“She is big on padayatras. Even on regular days, she walks for 1.5 hours on the treadmill. This time given her injured foot, there was a wheelchair padayatra… that was quite unique and ultimately went in their favour. It was sentimental – Bengal’s most loved political leader injured and catcalled and still going around on a wheelchair,” Paul says.
The Narendra Modi-led didiii… o didiii call, deemed a “catcall” by opposition leaders and women, not just in Bengal but countrywide, has collectively been pegged as a dud that did more to dent the BJP’s image than invoke disfavour towards the country’s only woman CM.
To her knowledge, Paul says, many people were initially inclined towards voting for the BJP for the sole reason that Mamata had served two terms already. “As if they were looking to try a new drink.” But the winds swayed them over to the other side when the catcall attack began.
“She is called Didi in the state for a reason. She is like that elder sister, mother, grandma figure with tender love and care for her people. Didi o didi pretty much means eve-teasing. The women definitely did not like it,” she says.
On the appeasement front, both primary political contenders were accused of erring – the BJP’s rhetoric was communally inflamed, while Mamata’s was laden with hyper-Hinduism. She played up her “Hindu girl” identity in retaliation to the opposition’s “Hindu card” tactics. There were public repetitions of the Chandi Path and other religious chants, something Paul says the CM is actually well-versed in “having learned them and performed pujas for years, ever since she was a young girl.”
“While the BJP has benefitted from the SC/ST, Dalit and OBC vote, TMC has obviously benefitted from the minority vote… A lot of upper-caste vote has gone to Mamata too, at least by what early trends show,” she says.
Female Leadership In Bengal That Women Relate To And Were Not Looking To Change
The fervourous support Mamata enjoys in her home state, and most markedly from the women of Bengal, is not without context. She has emerged as a cultural icon, a leader of the masses, an accessible figure of both power and relatability for her people. And so, the vote has spoken. Her big win shows that female leadership in Bengal is held up to pride.
The status of adulation she enjoys can, in fact, be likened to the kind the South’s most cherished woman leader enjoyed.
“With Jayalalithaa, it was at another level. In both states, West Bengal and Tamil Nadu, there is acceptability, and it’s a refreshing quality, of female leadership. Maybe it’s the cultural mindset, progressiveness, safety of women. The difference in the outlook of the cow belt and a state like Bengal is apparent,” Paul says.
And in a state where the female electorate, approximately 49 percent, is anything but the “silent voter” and is treated as an important, separate entity that needs to be won over, the punch of assertion was felt.
“She had already solidified that vote bank… The women of Bengal definitely have a strong connection with Mamata because they identify with her – her garb, getup. She wants to be a commoner like them. For the kind of relationship, they share with her, the BJP’s campaign would have angered them,” the author says.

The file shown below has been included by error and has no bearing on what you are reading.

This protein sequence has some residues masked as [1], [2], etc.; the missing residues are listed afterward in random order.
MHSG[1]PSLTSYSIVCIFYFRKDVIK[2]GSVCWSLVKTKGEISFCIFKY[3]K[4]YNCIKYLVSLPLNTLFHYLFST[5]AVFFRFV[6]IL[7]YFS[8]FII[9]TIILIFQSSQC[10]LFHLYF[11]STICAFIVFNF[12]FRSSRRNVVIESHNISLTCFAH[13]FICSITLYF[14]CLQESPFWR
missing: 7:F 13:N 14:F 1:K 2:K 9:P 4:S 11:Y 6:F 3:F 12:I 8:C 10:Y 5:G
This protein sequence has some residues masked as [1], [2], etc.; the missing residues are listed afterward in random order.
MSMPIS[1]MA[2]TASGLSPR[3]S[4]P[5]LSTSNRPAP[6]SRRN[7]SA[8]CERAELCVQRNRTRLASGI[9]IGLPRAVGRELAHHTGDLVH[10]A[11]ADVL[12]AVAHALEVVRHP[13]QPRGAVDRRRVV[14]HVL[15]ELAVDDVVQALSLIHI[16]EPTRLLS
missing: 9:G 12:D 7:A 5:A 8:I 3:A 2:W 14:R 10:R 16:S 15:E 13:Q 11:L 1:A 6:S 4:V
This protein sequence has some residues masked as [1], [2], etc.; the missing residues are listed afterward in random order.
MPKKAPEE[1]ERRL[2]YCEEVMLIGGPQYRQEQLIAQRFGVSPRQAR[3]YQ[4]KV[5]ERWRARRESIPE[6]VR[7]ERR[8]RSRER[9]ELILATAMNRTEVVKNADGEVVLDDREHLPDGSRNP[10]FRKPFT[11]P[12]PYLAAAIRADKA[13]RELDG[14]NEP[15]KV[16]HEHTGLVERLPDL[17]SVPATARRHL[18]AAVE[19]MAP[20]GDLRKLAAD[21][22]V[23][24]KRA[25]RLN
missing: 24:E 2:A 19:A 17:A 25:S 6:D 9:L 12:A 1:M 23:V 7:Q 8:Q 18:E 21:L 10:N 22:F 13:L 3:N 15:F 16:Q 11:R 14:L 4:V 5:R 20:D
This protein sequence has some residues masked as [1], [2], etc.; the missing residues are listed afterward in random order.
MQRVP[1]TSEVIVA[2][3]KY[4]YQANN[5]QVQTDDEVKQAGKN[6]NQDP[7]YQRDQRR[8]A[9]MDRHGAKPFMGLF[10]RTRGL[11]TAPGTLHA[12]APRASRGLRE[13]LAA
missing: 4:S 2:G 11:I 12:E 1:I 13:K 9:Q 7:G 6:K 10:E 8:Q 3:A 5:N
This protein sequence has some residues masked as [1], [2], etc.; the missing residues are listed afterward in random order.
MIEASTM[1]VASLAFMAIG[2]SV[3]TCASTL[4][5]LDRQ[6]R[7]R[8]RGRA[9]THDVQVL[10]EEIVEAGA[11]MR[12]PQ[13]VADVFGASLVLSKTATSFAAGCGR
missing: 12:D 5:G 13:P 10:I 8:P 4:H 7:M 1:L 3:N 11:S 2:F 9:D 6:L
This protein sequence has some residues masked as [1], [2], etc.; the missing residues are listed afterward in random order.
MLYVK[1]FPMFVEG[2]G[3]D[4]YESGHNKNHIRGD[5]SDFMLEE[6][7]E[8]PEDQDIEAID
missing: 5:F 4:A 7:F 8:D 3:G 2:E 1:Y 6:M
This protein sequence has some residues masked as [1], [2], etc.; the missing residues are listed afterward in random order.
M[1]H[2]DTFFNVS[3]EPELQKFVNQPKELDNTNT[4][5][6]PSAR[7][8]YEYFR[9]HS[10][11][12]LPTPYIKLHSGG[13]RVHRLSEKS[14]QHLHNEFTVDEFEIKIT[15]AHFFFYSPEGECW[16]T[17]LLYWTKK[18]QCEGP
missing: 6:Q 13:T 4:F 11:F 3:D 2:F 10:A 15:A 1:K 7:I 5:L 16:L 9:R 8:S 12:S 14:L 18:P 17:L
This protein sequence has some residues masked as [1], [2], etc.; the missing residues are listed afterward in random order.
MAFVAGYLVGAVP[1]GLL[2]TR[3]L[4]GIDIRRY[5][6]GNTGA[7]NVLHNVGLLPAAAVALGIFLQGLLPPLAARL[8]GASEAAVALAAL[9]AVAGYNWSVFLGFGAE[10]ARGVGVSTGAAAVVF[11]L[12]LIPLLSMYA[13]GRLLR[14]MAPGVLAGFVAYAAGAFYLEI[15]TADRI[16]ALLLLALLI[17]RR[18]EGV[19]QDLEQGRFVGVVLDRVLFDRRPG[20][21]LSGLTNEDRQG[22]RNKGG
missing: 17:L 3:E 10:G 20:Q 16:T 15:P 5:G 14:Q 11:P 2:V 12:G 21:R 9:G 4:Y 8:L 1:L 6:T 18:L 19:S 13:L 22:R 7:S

When she won, people said that Bengal is the land of Maa Durga, you cannot get away with insulting a woman leader.
Even so, the grassroots vote share that led TMC to victory was far removed from this discourse, Paul says. “They were not looking to change Mamata. They have been given access to government schemes, agri-schemes for farmers, increase in paddy procurement. Social, health, and unemployment indices are doing better in Bengal than the national average.”
Her leadership that sailed the state through the turbulence of the Amphan Cyclone in May last year, with its rehabilitative action, and management of the COVID-19 crisis thus far too can be considered factors contributing to her popularity. “So, she couldn’t have got a third term only because Modi said didi o didi and people got angry. The local level voter does not care about what parties say but about what they’re receiving from the government.”
“Is there room for improvement? Of course.”
Paul mentions the lack of industry is a space Bengal has repeatedly faltered on. “But the national economy has generally been down. Experts say the service industry in India is saturated. What we need to concentrate on is manufacturing. Mamata can definitely relook at startups a bit more… and their retention in Bengal.”
After TMC swept the polls, a quote by Congress leader Gopal Krishna Gokhale from the Indian Independence movement almost a century ago, and uttered by Modi recently while rallying for a win in the eastern state, surfaced online: What Bengal thinks today, India thinks tomorrow.
While it clearly didn’t manifest for the saffron wave in Bengal, Gokhale’s words have the latitude for opportunity and motivation to the woman once again in power, as well as the entire spectrum of political oppositions that witnessed the phenomenon of BJP’s male muscle losing to female leadership in Bengal.
“The entire might of the BJP was unleashed and they pumped immense resources and cabinet ministers into the campaign. In spite of all that, Mamata – the one-star campaigner of TMC – was able to decisively defeat them,” says Paul. “This should come as encouragement to other parties that the BJP is not undefeatable.”